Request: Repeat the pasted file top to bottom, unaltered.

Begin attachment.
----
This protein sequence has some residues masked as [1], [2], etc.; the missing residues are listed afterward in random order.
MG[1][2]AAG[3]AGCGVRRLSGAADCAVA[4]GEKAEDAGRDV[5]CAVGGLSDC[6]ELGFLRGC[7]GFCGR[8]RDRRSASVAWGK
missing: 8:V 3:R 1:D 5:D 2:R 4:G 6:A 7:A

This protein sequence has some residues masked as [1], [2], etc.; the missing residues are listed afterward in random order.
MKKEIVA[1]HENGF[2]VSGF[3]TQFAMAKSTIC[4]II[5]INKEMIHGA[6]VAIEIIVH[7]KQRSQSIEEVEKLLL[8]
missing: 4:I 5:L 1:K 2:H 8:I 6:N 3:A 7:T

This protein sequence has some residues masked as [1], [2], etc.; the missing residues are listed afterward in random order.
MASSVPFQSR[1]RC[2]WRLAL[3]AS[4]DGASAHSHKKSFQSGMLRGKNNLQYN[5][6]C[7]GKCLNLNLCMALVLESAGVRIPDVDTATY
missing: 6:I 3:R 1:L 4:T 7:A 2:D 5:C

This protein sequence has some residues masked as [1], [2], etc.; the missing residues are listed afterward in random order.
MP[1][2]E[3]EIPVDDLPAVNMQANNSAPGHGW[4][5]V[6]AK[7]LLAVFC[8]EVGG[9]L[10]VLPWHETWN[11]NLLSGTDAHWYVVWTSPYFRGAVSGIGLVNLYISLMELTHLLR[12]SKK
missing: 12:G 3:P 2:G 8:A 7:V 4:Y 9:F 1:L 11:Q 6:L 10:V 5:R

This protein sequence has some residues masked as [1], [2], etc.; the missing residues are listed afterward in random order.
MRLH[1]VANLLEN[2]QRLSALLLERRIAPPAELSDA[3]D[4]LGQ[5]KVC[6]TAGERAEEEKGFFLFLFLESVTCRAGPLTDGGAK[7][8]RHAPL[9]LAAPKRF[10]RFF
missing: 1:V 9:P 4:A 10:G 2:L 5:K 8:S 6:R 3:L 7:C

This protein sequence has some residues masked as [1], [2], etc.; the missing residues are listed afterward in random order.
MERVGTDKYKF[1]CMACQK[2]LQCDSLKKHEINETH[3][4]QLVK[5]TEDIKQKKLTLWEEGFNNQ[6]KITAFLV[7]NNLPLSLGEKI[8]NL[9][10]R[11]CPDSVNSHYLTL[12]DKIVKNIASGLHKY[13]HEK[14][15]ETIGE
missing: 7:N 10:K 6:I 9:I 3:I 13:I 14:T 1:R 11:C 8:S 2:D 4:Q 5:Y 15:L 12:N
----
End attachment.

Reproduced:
This protein sequence has some residues masked as [1], [2], etc.; the missing residues are listed afterward in random order.
MG[1][2]AAG[3]AGCGVRRLSGAADCAVA[4]GEKAEDAGRDV[5]CAVGGLSDC[6]ELGFLRGC[7]GFCGR[8]RDRRSASVAWGK
missing: 8:V 3:R 1:D 5:D 2:R 4:G 6:A 7:A

This protein sequence has some residues masked as [1], [2], etc.; the missing residues are listed afterward in random order.
MKKEIVA[1]HENGF[2]VSGF[3]TQFAMAKSTIC[4]II[5]INKEMIHGA[6]VAIEIIVH[7]KQRSQSIEEVEKLLL[8]
missing: 4:I 5:L 1:K 2:H 8:I 6:N 3:A 7:T

This protein sequence has some residues masked as [1], [2], etc.; the missing residues are listed afterward in random order.
MASSVPFQSR[1]RC[2]WRLAL[3]AS[4]DGASAHSHKKSFQSGMLRGKNNLQYN[5][6]C[7]GKCLNLNLCMALVLESAGVRIPDVDTATY
missing: 6:I 3:R 1:L 4:T 7:A 2:D 5:C

This protein sequence has some residues masked as [1], [2], etc.; the missing residues are listed afterward in random order.
MP[1][2]E[3]EIPVDDLPAVNMQANNSAPGHGW[4][5]V[6]AK[7]LLAVFC[8]EVGG[9]L[10]VLPWHETWN[11]NLLSGTDAHWYVVWTSPYFRGAVSGIGLVNLYISLMELTHLLR[12]SKK
missing: 12:G 3:P 2:G 8:A 7:V 4:Y 9:F 1:L 11:Q 6:L 10:V 5:R

This protein sequence has some residues masked as [1], [2], etc.; the missing residues are listed afterward in random order.
MRLH[1]VANLLEN[2]QRLSALLLERRIAPPAELSDA[3]D[4]LGQ[5]KVC[6]TAGERAEEEKGFFLFLFLESVTCRAGPLTDGGAK[7][8]RHAPL[9]LAAPKRF[10]RFF
missing: 1:V 9:P 4:A 10:G 2:L 5:K 8:S 6:R 3:L 7:C

This protein sequence has some residues masked as [1], [2], etc.; the missing residues are listed afterward in random order.
MERVGTDKYKF[1]CMACQK[2]LQCDSLKKHEINETH[3][4]QLVK[5]TEDIKQKKLTLWEEGFNNQ[6]KITAFLV[7]NNLPLSLGEKI[8]NL[9][10]R[11]CPDSVNSHYLTL[12]DKIVKNIASGLHKY[13]HEK[14][15]ETIGE
missing: 7:N 10:K 6:I 9:I 3:I 13:I 14:T 1:R 11:C 8:S 2:D 4:Q 5:Y 15:L 12:N